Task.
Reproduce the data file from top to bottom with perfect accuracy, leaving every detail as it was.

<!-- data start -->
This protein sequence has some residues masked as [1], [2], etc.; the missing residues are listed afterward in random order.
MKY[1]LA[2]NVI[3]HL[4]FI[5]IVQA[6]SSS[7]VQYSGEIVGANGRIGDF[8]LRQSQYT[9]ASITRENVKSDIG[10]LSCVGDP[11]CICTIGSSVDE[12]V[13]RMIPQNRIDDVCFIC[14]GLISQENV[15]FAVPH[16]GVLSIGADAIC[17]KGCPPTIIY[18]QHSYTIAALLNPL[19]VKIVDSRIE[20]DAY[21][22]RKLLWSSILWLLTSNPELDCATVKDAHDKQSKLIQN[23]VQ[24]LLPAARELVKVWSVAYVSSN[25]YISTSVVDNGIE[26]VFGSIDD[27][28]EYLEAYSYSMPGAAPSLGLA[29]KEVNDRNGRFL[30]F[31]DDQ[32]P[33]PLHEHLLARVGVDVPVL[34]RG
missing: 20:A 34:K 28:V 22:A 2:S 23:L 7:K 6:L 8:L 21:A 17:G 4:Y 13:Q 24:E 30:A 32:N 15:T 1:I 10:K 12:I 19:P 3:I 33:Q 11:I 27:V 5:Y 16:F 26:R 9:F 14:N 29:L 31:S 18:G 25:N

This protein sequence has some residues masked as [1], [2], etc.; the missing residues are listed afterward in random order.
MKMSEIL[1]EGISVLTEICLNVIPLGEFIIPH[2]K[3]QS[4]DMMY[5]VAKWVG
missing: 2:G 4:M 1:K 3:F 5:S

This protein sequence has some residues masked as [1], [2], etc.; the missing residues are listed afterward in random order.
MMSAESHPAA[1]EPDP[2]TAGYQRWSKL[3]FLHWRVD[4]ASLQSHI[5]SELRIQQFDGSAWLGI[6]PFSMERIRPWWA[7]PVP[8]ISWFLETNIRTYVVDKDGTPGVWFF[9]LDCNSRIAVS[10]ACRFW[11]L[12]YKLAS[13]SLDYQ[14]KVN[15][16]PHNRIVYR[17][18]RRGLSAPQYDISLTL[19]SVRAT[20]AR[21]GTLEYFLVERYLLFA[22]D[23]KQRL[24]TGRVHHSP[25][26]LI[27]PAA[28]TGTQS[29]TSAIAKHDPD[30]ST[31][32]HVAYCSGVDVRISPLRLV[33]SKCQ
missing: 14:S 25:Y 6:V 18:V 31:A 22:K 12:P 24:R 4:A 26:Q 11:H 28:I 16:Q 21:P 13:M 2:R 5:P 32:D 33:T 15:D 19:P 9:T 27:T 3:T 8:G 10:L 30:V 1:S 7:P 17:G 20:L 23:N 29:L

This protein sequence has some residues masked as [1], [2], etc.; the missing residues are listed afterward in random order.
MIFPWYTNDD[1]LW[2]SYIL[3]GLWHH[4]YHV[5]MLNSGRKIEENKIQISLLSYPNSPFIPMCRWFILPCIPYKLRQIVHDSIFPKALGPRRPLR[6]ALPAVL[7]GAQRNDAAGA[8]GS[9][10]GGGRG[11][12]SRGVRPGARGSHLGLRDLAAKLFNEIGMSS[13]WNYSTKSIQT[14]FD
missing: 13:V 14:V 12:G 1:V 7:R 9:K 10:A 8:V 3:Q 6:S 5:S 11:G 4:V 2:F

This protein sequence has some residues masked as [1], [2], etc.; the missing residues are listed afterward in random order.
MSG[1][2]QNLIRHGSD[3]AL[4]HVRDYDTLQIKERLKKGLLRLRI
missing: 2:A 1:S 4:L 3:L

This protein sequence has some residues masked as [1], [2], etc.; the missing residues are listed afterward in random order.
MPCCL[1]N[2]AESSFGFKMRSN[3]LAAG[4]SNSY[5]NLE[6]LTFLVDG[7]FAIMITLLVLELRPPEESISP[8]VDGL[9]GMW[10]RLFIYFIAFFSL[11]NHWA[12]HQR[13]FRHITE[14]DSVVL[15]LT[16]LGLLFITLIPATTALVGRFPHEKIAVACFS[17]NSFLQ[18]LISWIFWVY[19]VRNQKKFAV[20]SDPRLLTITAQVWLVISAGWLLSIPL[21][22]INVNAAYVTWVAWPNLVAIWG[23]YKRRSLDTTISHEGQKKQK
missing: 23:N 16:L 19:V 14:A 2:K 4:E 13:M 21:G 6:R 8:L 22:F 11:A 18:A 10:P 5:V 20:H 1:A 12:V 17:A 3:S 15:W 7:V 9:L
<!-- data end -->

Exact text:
This protein sequence has some residues masked as [1], [2], etc.; the missing residues are listed afterward in random order.
MKY[1]LA[2]NVI[3]HL[4]FI[5]IVQA[6]SSS[7]VQYSGEIVGANGRIGDF[8]LRQSQYT[9]ASITRENVKSDIG[10]LSCVGDP[11]CICTIGSSVDE[12]V[13]RMIPQNRIDDVCFIC[14]GLISQENV[15]FAVPH[16]GVLSIGADAIC[17]KGCPPTIIY[18]QHSYTIAALLNPL[19]VKIVDSRIE[20]DAY[21][22]RKLLWSSILWLLTSNPELDCATVKDAHDKQSKLIQN[23]VQ[24]LLPAARELVKVWSVAYVSSN[25]YISTSVVDNGIE[26]VFGSIDD[27][28]EYLEAYSYSMPGAAPSLGLA[29]KEVNDRNGRFL[30]F[31]DDQ[32]P[33]PLHEHLLARVGVDVPVL[34]RG
missing: 20:A 34:K 28:V 22:A 2:S 23:L 7:K 6:L 8:L 21:A 17:G 4:Y 13:Q 24:E 30:A 32:N 15:T 1:I 10:K 12:I 19:P 3:I 33:Q 11:I 27:V 5:Y 16:F 26:R 9:F 14:N 29:L 31:S 18:G 25:N

This protein sequence has some residues masked as [1], [2], etc.; the missing residues are listed afterward in random order.
MKMSEIL[1]EGISVLTEICLNVIPLGEFIIPH[2]K[3]QS[4]DMMY[5]VAKWVG
missing: 2:G 4:M 1:K 3:F 5:S

This protein sequence has some residues masked as [1], [2], etc.; the missing residues are listed afterward in random order.
MMSAESHPAA[1]EPDP[2]TAGYQRWSKL[3]FLHWRVD[4]ASLQSHI[5]SELRIQQFDGSAWLGI[6]PFSMERIRPWWA[7]PVP[8]ISWFLETNIRTYVVDKDGTPGVWFF[9]LDCNSRIAVS[10]ACRFW[11]L[12]YKLAS[13]SLDYQ[14]KVN[15][16]PHNRIVYR[17][18]RRGLSAPQYDISLTL[19]SVRAT[20]AR[21]GTLEYFLVERYLLFA[22]D[23]KQRL[24]TGRVHHSP[25][26]LI[27]PAA[28]TGTQS[29]TSAIAKHDPD[30]ST[31][32]HVAYCSGVDVRISPLRLV[33]SKCQ
missing: 14:S 25:Y 6:V 18:V 31:A 22:K 12:P 24:R 4:A 26:Q 11:H 28:I 16:Q 21:P 13:M 2:R 5:P 32:D 33:T 15:D 19:P 9:T 27:T 3:T 8:G 10:L 30:V 1:S 7:P 17:G 20:L 23:N 29:L

This protein sequence has some residues masked as [1], [2], etc.; the missing residues are listed afterward in random order.
MIFPWYTNDD[1]LW[2]SYIL[3]GLWHH[4]YHV[5]MLNSGRKIEENKIQISLLSYPNSPFIPMCRWFILPCIPYKLRQIVHDSIFPKALGPRRPLR[6]ALPAVL[7]GAQRNDAAGA[8]GS[9][10]GGGRG[11][12]SRGVRPGARGSHLGLRDLAAKLFNEIGMSS[13]WNYSTKSIQT[14]FD
missing: 13:V 14:V 12:G 1:V 7:R 9:K 10:A 8:V 3:Q 6:S 5:S 11:G 4:V 2:F

This protein sequence has some residues masked as [1], [2], etc.; the missing residues are listed afterward in random order.
MSG[1][2]QNLIRHGSD[3]AL[4]HVRDYDTLQIKERLKKGLLRLRI
missing: 2:A 1:S 4:L 3:L

This protein sequence has some residues masked as [1], [2], etc.; the missing residues are listed afterward in random order.
MPCCL[1]N[2]AESSFGFKMRSN[3]LAAG[4]SNSY[5]NLE[6]LTFLVDG[7]FAIMITLLVLELRPPEESISP[8]VDGL[9]GMW[10]RLFIYFIAFFSL[11]NHWA[12]HQR[13]FRHITE[14]DSVVL[15]LT[16]LGLLFITLIPATTALVGRFPHEKIAVACFS[17]NSFLQ[18]LISWIFWVY[19]VRNQKKFAV[20]SDPRLLTITAQVWLVISAGWLLSIPL[21][22]INVNAAYVTWVAWPNLVAIWG[23]YKRRSLDTTISHEGQKKQK
missing: 23:N 16:L 19:V 14:A 2:K 4:E 13:M 21:G 6:R 8:L 22:F 11:A 18:A 10:P 5:V 20:H 1:A 12:V 17:A 3:S 15:W 7:V 9:L